Salmon infected with sea lice. (Photo: Alexandra Morton)
BC farms' sea lice data goes public
Friday, March 05, 2010, 17:30 (GMT + 9)
British Columbia (BC) will have to make the information it collects on the scale of sea lice infestation on fish farms public, states a ruling from BC’s Freedom of Information and Privacy Commissioner.
Environmental groups who have fought for four years for the release of sea lice and disease data the Agriculture and Lands Ministry gathers during visits to salmon farms are calling this a major step forward.
The information was first requested in 2004 by the T Buck Suzuki Environmental Foundation and Ecojustice. The ministry then argued, however, that data gathered by government staff is protected by commercial information secrecy laws.
The new ruling recognizes that release of records could affect salmon farms’ reputations, but explains that the legislation is not meant to protect companies and that farms do not reveal the information confidentially, Times Colonist reports.
The government must release the information within 30 days unless the ministry or salmon farm industry seek a judicial review, reports Vancouver Sun.
Ecojustice lawyer Randy Christensen said the ruling allows greater public supervision of the problematic open-net salmon farming on BC's Pacific coast.
"The province has been compromising public interest by protecting these companies. The government should be defenders of the public's right to know, not the agents shielding companies from scrutiny of environmental performance," he asserted.
T Buck Suzuki Executive Director David Lane said that, even with improved access, fish farming transparency will continue to be a problem because site-by-site sea lice and disease monitoring data is collected by the BC Salmon Farmer's Association – not the government.
The public and government will thus be clueless regarding whether parasite or disease levels are dangerously high on a particular farm, he explained.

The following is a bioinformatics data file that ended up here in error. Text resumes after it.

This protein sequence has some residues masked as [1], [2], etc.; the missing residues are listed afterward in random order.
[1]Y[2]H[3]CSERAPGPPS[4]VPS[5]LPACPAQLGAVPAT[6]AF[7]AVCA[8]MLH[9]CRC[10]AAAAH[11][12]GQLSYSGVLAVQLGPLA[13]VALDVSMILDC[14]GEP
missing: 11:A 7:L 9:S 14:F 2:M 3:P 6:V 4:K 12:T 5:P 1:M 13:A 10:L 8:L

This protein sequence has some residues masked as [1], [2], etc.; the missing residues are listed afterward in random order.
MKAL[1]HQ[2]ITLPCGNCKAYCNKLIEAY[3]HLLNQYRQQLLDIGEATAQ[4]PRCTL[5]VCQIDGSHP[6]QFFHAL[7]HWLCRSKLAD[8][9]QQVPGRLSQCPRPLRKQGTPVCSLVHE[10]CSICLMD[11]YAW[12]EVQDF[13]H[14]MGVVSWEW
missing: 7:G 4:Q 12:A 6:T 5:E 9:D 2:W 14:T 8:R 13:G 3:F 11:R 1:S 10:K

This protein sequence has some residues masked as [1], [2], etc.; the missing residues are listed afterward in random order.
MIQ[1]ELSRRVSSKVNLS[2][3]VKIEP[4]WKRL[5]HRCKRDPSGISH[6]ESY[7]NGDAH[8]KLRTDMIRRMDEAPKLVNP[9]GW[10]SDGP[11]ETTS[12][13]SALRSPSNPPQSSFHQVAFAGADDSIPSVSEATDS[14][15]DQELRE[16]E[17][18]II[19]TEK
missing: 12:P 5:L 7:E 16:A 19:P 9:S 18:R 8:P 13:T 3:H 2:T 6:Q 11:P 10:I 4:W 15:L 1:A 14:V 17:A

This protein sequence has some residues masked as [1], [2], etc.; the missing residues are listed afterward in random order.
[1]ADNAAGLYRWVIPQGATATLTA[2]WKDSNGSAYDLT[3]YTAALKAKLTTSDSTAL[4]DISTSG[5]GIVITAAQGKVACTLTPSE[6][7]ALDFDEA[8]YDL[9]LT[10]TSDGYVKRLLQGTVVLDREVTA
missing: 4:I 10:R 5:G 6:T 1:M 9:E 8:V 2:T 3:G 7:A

“It is a crack in the wall that all of us trying to protect wild salmon from industrial salmon farms have faced," said biologist Alexandra Morton, a strong opponent of fish farms in the Broughton Archipelago, who recently claimed that sea lice are becoming resistant to the drugs used to combat them.
Norwegian fish farming company Mainstream, which objected to the release of the data, said if environmental groups “are in possession of information that would suggest or confirm the presence of pathogens and/or sea lice in any quantity, and particularly in significant quantities, it is clear that they would use this information to damage Mainstream's business.”
The firm also argued that critics could take the information out of context. But the Information and Privacy Commissioner was not swayed, Globe and Mail reports.
“Possible misuse or distortion of material released under FIPPA [the Freedom of Information and Protection of Privacy Act] is not a basis for claiming an exception,” the ruling states.
Norwegian-owned Marine Harvest, the largest salmon farming firm in the province, has been publishing details of sea lice on their website since 2006, said Mary Ellen Walling, executive director of the BC Salmon Farmers Association.
- Missing salmon stocks to be probed: PM
- Alliance: remove farms that threaten wild salmon
By Natalia Real